Embattled creative lead at Precursor Games Denis Dyack has taken to YouTube in a 30 minute video to answer many questions about himself, his controversial background and business decisions, and the quality of his most recent game X-Men Destiny.

Denis Dyack was the CEO of the now defunct Silicon Knights, the studio behind Eternal Darkness: Sanity's Requiem and Too Human. Much of Silicon Knights has moved on into a new entity called Precursor Games, and the company is currently trying to get a Kickstarter campaign off the ground to fund its spiritual successor to Eternal Darkness called Shadow of the Eternals.

Things have not been going smoothy for the team though, who has barely scraped together a total of $200,000 out of the $1.5 million it is asking for, and 29 more days remain to achieve that goal. Many believe that Dyack's involvement has been an issue for many gamers' hesitation, and his critics have singled out a Kotaku article printed last year which accuses Dyack of embezzlement and mistreatment of employees.

We have also stated our hesitation in giving money to Dyack and the former Silicon Knights developers, so we will post the video here to give him a chance to speak for himself. The video gives Dyack's point-of-view about why he never spoke out against the article and why he is ready to move on from the poor business decisions he has made in the past.

"I've made a lot of mistakes. I've said a lot of things I shouldn't have said. I've done some things I regret. All I can say is I've learned from them, that I have changed the way I think about things, and that I really want to move forward in a positive way and focus on what I do best, which is focusing on creative."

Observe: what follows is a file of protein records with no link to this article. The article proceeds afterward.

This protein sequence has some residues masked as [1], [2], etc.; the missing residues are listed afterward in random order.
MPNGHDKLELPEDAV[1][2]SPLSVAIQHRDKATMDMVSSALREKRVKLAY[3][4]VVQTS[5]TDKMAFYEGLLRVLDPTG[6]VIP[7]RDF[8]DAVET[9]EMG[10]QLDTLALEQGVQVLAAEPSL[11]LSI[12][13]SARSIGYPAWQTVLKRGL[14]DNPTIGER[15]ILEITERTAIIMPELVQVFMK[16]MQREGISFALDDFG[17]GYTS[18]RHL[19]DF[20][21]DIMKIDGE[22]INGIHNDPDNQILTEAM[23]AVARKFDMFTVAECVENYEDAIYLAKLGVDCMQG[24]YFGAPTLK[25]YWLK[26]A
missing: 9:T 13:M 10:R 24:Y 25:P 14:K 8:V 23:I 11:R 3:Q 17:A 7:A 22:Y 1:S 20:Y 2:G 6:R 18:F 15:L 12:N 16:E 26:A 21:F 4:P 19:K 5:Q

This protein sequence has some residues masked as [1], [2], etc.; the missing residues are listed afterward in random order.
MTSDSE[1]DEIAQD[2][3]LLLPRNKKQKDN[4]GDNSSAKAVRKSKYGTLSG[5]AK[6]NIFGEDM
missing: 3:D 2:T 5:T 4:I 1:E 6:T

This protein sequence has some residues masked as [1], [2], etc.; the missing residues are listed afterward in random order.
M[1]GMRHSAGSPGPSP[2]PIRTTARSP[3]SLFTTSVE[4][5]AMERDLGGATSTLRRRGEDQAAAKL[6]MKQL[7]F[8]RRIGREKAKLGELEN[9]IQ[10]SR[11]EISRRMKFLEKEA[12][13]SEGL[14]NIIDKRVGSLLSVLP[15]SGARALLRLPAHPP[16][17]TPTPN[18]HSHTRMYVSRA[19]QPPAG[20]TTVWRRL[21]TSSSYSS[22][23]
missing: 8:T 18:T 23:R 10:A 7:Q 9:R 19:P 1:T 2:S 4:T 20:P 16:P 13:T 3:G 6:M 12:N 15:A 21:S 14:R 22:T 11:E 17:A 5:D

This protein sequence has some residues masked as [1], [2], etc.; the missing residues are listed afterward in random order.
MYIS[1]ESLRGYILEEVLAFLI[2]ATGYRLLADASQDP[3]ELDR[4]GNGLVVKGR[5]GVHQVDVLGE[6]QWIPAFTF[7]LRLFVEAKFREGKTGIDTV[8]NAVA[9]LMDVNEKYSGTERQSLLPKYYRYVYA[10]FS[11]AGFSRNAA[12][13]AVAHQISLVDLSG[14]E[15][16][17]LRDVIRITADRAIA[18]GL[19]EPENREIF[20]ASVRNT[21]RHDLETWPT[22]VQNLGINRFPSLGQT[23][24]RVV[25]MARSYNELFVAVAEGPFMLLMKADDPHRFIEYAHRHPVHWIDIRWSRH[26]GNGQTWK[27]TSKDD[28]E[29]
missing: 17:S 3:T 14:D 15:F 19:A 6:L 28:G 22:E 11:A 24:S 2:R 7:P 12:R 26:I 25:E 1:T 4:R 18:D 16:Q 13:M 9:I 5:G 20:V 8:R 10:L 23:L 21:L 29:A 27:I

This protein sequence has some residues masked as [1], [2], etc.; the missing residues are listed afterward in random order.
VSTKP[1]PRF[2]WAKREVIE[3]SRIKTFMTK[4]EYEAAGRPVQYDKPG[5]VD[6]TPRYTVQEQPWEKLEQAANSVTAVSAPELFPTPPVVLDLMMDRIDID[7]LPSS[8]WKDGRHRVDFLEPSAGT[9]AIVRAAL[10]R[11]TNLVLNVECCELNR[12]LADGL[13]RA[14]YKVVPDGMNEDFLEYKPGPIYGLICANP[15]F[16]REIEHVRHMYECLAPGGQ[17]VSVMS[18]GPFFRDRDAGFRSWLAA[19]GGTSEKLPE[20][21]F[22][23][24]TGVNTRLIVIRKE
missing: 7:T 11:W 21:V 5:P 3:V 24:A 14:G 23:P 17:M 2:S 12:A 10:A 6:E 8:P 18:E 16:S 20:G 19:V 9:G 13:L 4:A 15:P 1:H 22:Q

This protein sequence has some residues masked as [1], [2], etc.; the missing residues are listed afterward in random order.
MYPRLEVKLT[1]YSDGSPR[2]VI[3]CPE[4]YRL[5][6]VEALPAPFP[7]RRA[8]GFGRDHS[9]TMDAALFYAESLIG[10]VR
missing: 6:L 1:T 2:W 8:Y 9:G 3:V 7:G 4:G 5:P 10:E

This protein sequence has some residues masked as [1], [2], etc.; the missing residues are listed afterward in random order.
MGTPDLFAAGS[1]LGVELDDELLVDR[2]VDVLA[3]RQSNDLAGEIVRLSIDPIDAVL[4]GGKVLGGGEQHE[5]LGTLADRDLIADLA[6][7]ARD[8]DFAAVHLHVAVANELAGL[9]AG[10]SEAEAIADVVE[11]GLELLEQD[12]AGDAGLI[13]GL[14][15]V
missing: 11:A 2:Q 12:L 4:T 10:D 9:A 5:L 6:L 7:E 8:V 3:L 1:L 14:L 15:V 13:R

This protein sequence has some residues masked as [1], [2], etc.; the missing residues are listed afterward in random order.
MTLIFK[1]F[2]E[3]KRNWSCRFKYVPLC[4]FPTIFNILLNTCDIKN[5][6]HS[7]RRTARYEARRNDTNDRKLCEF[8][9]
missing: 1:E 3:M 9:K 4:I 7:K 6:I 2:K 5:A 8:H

I did read the Kotaku article in question when it was published last year, and maybe accepted it as truth a little too quickly. However, this was based on the poor image Silicon Knights already had before the article ever made it to the internet.

I witnessed first-hand the long development period of Too Human, the string of under-promising games, Dyacks' infamous explosion and subsequent banning on NeoGAF, his ranting excuses on the former 1UP, and of course, the Epic Games lawsuit which broke his company's back.

To me, this little Kotaku article barely registered as a blip compared to the memories I have watching Silicon Knights collapse in the first place. I am more than willing to accept that Dyack is not trying to swindle gamers and genuinely wants to make this game a reality, but my concerns go way deeper than a baseless article.

As a gamer who is open to funding any interesting Kickstarter campaign out there, I would say to Dyack that if you and your team really are ready to move on from your past mistakes and horrible reputation, make due with a game on your own funding. It's going to take a lot more than a 30 minute video to restore trust throughout the gaming community.

Make a solid game, save face, win us back over to your side, and then we'd be more comfortable to support you.